Countries with higher capital flight tend to have lower tax revenue, as can be seen in Figure 2.3. There are two reasons for this negative relationship. First, capital flight directly erodes the tax base by subtracting from it private wealth and income earnings on that wealth. Second, high capital flight is symptomatic of an environment characterized by corruption and weak regulation, circumstances that both promote capital flight and undermine tax administration. (In contrast, if capital flight were motivated primarily by a desire to escape high taxes, one would expect the opposite correlation: countries with less tax revenue would tend to have less capital flight.)

If we look at the ‘tax effort’ – the ratio of the actual tax revenue to the potential revenue based on the country’s economic structure and level of development – we find that actual tax performance in sub-Saharan Africa generally remains well below potential, and that resource-rich countries tend to perform even worse in this respect than resource-scarce countries. [36] In the case of Nigeria, for example, when oil rents are excluded, the tax effort index is 0.44, meaning that the country is generating only 44 per cent of its potential tax revenue from non-oil sectors. In Angola, the corresponding index is 0.39. Natural resource revenues are often poorly mobilized, too. In the Democratic Republic of Congo, for example, it is reported that gold exports can reach up to one billion dollars a year, but these exports generate a negligible $37,000 in tax revenue. [37]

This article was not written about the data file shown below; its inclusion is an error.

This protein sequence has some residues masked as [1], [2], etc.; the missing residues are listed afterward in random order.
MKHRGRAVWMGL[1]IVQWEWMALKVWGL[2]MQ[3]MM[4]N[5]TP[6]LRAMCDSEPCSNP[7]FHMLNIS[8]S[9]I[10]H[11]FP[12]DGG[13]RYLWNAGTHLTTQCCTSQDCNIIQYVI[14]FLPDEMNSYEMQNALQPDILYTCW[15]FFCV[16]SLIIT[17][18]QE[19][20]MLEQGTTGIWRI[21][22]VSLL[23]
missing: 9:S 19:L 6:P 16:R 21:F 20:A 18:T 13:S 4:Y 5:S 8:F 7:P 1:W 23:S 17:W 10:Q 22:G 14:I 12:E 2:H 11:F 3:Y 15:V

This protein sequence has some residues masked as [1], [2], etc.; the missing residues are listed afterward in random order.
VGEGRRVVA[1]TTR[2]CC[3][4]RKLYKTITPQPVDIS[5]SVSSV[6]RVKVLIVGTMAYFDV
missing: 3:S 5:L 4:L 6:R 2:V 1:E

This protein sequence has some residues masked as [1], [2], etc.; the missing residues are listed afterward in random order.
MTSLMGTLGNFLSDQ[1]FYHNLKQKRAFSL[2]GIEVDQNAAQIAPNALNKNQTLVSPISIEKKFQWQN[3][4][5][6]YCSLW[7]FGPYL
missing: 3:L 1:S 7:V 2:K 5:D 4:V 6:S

Rampant tax exemptions contribute to low revenues. Often exemptions are awarded not on the basis of the criteria set by the law – which typically aim to stimulate private economic activity, for example by means of tax incentives – but rather on the basis of the political influence of individuals and firms. As a result, tax revenue may not follow the expansion of private sector activity and private wealth. A case study on Ethiopia, where resource inflows to the private sector are increasing but the proceeds from corporate taxation are declining, estimates that the revenue forgone through exemptions doubled between 2005 and 2007. [38] At the same time, Ethiopia has a relatively high nominal income tax rate, which may contribute to greater tax fraud. Taxes that are high in theory thus can be low in practice, owing to both legal exemptions and illegal evasion.

Capital flight has substantial adverse distributional effects, too, exacerbating gaps between rich and poor. The rich, by virtue of the fact that they hold a larger share of their assets abroad, are shielded from the wealth effects of devaluation of the national currency. Indeed, they may benefit from devaluation, as this allows them to reap windfall gains if they bring some of their capital back into the country. Since capital flight itself puts pressure on the exchange rate, it increases the likelihood of this exchange rate effect.

At the same time, by depressing government tax revenue, capital flight adversely affects the poorer segments of the population who depend most heavily on publicly funded services. For example, when the government is unable to provide adequate medical supplies and qualified health personnel for public hospitals, the poor who cannot afford the alternative of going to private clinics suffer the most. The same goes for education.